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Robert Underwood Johnson, Clarence Clough Buell, Battles and Leaders of the Civil War. Volume 3. 218 12 Browse Search
Comte de Paris, History of the Civil War in America. Vol. 2. (ed. Henry Coppee , LL.D.) 170 2 Browse Search
Frederick H. Dyer, Compendium of the War of the Rebellion: Regimental Histories 120 0 Browse Search
Horace Greeley, The American Conflict: A History of the Great Rebellion in the United States of America, 1860-65: its Causes, Incidents, and Results: Intended to exhibit especially its moral and political phases with the drift and progress of American opinion respecting human slavery from 1776 to the close of the War for the Union. Volume II. 115 1 Browse Search
Comte de Paris, History of the Civil War in America. Vol. 4. (ed. Henry Coppee , LL.D.) 110 0 Browse Search
Col. John M. Harrell, Confederate Military History, a library of Confederate States Military History: Volume 10.2, Arkansas (ed. Clement Anselm Evans) 108 12 Browse Search
Southern Historical Society Papers, Volume 9. (ed. Reverend J. William Jones) 106 10 Browse Search
Edward Alfred Pollard, The lost cause; a new Southern history of the War of the Confederates ... Drawn from official sources and approved by the most distinguished Confederate leaders. 81 5 Browse Search
Robert Lewis Dabney, Life and Commands of Lieutenand- General Thomas J. Jackson 65 1 Browse Search
Rebellion Record: a Diary of American Events: Documents and Narratives, Volume 5. (ed. Frank Moore) 53 3 Browse Search
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Browsing named entities in Comte de Paris, History of the Civil War in America. Vol. 4. (ed. Henry Coppee , LL.D.). You can also browse the collection for Kirby Smith or search for Kirby Smith in all documents.

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Comte de Paris, History of the Civil War in America. Vol. 4. (ed. Henry Coppee , LL.D.), Book I:—eastern Tennessee. (search)
cers present, had 7647 disabled, or about one-third of its effective force. The losses sustained by the right wing, except five brigades of whose condition we have not been able to obtain accounts, were 781 killed, 3780 wounded, and 378 prisoners. The estimation of losses in the entire army, including Forrest's cavalry, may be more than fifteen thousand men See official statement.—Editor.—of whom only seven or eight hundred were prisoners—together with fifteen pieces of artillery. Generals Smith, Deshler, and Helm were killed, the latter the brother-in-law of President Lincoln. Five other generals were wounded; among them was the gallant Hood, who had not yet recovered from a serious wound received at Gettysburg. An account (manuscript) written under the direction of General Rosecrans attributes to the Confederate army an amount of losses still higher. The amount, of which we have not been able to verify the exactness, may thus be divided in figures: killed, 2573; wounded, 1<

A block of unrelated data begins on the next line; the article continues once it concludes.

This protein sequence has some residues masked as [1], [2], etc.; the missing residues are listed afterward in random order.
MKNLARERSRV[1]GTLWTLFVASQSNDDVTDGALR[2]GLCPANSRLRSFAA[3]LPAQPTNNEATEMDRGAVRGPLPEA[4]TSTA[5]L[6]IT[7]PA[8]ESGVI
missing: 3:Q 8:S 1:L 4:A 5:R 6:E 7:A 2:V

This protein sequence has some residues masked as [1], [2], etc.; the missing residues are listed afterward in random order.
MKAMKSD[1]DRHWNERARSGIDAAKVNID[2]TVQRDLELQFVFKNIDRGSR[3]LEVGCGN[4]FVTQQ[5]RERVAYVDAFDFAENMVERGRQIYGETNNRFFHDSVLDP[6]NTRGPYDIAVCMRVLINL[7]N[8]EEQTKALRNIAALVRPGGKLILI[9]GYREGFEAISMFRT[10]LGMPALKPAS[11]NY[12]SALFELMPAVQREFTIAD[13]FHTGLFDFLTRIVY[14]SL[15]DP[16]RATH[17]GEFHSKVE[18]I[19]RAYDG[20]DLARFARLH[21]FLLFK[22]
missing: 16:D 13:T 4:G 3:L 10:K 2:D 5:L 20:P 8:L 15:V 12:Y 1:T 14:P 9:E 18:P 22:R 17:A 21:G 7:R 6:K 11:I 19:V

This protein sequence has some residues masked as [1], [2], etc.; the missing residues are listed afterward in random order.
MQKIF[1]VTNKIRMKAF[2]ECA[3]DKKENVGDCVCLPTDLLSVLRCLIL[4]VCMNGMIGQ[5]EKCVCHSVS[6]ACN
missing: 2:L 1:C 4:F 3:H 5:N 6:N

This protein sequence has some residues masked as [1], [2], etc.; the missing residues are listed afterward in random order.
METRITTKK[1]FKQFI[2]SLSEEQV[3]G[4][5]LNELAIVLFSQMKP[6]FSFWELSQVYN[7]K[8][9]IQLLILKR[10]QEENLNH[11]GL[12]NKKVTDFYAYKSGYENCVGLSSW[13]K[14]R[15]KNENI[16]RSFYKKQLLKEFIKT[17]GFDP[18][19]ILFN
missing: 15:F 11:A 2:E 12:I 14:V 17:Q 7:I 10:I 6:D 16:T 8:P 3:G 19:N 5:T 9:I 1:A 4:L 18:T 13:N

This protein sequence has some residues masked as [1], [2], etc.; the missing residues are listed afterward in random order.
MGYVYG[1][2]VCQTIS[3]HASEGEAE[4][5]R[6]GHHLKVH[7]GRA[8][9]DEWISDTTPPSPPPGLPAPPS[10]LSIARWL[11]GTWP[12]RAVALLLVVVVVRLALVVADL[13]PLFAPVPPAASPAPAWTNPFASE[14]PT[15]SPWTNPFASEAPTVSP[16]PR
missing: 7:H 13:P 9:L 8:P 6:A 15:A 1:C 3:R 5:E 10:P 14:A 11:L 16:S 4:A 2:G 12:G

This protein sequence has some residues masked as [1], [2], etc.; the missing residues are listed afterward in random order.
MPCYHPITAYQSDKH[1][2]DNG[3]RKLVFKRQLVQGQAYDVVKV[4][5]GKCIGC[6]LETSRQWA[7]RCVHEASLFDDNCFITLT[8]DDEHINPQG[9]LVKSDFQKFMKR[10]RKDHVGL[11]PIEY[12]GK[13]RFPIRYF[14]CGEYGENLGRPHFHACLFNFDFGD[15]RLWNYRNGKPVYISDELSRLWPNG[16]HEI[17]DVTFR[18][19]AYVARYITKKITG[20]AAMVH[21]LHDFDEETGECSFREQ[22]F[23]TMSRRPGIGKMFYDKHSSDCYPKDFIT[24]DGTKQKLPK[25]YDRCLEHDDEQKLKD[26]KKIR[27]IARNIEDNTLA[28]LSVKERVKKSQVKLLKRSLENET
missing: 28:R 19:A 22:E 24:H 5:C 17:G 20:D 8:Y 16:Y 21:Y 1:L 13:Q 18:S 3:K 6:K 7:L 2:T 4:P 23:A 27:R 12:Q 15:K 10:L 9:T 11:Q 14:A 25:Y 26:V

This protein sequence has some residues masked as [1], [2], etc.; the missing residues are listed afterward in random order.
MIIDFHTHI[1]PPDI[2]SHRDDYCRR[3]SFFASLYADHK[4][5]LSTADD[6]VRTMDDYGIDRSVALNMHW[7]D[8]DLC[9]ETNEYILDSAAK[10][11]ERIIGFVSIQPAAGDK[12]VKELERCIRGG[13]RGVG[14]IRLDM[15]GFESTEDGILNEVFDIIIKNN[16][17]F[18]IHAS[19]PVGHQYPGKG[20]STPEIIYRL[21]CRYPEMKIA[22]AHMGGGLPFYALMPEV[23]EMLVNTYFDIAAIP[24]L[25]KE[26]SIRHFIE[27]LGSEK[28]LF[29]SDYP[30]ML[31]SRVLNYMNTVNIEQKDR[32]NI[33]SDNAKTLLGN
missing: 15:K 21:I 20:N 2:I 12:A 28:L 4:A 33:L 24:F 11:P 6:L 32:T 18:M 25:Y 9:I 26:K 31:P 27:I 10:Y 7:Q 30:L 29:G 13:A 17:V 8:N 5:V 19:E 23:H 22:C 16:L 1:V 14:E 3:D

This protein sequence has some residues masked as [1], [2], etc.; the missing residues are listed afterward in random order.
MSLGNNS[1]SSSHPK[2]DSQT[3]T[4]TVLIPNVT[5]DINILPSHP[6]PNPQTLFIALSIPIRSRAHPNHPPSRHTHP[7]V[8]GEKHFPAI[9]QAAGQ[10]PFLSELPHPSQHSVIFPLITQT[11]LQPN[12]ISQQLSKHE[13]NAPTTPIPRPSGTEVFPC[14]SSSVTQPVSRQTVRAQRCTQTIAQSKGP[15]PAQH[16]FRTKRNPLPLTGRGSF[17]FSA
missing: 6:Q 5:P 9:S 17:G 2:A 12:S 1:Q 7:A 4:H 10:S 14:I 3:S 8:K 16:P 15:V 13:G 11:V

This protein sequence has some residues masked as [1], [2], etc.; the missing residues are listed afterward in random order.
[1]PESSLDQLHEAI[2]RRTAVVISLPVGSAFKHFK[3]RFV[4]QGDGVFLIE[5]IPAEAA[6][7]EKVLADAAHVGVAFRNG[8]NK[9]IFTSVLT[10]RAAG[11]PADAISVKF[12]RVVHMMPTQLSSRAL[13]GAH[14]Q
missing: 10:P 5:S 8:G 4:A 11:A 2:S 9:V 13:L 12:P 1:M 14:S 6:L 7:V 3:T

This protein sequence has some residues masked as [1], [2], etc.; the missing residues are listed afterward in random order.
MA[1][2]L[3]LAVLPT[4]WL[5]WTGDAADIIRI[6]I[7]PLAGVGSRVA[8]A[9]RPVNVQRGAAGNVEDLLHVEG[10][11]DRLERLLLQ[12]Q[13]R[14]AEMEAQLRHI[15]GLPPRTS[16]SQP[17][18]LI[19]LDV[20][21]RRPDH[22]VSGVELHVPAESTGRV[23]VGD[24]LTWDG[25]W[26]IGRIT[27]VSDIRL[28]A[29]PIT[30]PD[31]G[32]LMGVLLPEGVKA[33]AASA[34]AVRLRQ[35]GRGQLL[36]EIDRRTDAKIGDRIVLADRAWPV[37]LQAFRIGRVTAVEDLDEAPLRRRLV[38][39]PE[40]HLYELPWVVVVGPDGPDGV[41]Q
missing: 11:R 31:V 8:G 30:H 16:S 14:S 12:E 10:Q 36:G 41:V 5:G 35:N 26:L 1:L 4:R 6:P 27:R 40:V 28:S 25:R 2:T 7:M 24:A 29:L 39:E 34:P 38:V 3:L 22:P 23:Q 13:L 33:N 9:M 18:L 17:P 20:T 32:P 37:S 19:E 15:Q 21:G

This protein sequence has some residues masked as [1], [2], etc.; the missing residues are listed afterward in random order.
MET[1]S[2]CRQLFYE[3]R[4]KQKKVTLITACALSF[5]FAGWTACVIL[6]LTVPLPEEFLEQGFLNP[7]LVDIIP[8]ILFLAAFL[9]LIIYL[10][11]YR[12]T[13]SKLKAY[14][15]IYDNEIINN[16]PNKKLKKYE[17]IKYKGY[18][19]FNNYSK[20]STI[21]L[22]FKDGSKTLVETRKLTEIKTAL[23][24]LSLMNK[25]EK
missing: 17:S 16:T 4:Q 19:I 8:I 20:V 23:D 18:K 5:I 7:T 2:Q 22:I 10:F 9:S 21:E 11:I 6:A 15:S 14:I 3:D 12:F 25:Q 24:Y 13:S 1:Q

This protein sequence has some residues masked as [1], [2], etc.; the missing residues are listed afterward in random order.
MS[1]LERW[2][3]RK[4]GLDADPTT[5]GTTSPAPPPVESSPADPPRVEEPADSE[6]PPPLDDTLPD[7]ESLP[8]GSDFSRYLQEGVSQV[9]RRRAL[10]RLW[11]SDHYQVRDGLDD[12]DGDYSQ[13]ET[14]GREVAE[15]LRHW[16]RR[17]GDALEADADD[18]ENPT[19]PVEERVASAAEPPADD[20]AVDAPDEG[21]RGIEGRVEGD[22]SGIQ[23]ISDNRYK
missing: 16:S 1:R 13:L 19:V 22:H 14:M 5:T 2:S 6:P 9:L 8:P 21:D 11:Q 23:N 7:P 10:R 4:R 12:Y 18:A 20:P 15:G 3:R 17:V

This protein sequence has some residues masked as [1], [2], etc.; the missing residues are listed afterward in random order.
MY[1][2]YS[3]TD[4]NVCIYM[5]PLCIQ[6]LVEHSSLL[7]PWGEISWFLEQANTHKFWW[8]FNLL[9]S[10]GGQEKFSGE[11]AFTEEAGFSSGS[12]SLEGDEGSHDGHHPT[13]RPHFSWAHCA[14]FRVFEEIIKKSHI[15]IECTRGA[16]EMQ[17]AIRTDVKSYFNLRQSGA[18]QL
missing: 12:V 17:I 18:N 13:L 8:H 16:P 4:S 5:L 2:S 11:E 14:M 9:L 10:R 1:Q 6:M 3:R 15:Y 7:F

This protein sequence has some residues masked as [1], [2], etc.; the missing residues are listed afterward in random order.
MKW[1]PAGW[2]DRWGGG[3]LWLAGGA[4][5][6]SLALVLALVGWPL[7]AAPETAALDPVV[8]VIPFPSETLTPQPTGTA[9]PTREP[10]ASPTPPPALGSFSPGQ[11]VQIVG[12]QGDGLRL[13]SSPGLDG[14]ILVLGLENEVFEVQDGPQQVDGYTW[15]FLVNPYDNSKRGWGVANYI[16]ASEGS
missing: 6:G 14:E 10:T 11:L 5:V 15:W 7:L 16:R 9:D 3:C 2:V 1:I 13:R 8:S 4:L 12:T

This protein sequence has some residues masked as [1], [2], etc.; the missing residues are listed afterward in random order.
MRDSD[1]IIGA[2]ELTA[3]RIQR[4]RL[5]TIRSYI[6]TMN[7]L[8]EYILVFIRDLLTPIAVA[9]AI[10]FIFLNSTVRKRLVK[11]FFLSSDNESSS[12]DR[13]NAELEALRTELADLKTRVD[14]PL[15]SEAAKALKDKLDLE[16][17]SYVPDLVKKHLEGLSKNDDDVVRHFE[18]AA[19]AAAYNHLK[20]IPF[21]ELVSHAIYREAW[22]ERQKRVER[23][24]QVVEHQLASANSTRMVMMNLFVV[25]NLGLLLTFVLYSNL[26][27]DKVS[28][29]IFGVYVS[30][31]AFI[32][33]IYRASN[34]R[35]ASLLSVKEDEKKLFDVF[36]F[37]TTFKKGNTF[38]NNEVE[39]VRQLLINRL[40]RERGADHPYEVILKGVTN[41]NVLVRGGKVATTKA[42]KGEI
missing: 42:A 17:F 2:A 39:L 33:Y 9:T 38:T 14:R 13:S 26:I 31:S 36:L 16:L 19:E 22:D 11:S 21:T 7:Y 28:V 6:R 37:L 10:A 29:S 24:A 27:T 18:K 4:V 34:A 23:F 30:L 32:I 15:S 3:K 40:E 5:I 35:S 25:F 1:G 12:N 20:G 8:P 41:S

Comte de Paris, History of the Civil War in America. Vol. 4. (ed. Henry Coppee , LL.D.), Book IV:—the war in the South-West. (search)
n greatly impoverished by the blockade. As Kirby Smith did not feel himself to be in a condition t refused to leave the soil of their State. Kirby Smith could recall to Louisiana only Greer's divi But it would have sufficed to avoid it had Kirby Smith given the order to march twenty-four hours ng of the 14th for Shreveport; on the 16th, Kirby Smith put himself at their head to march northward Écore, by Taylor's little band, to follow Kirby Smith in the campaign which he had undertaken agawn movements with those of Banks, he offers Kirby Smith the opportunity of combating separately thte either against Banks or against Steele. Kirby Smith made the matter worse by sending his pontonn of Marksville to resume the road followed by Smith two months before. On the morning of the 14deceiving Banks as to his numerical weakness. Smith, summoned to come up with all haste with the bo enrich a number of speculators. As for Kirby Smith, when he learned of the evacuation of Alexa[44 more...]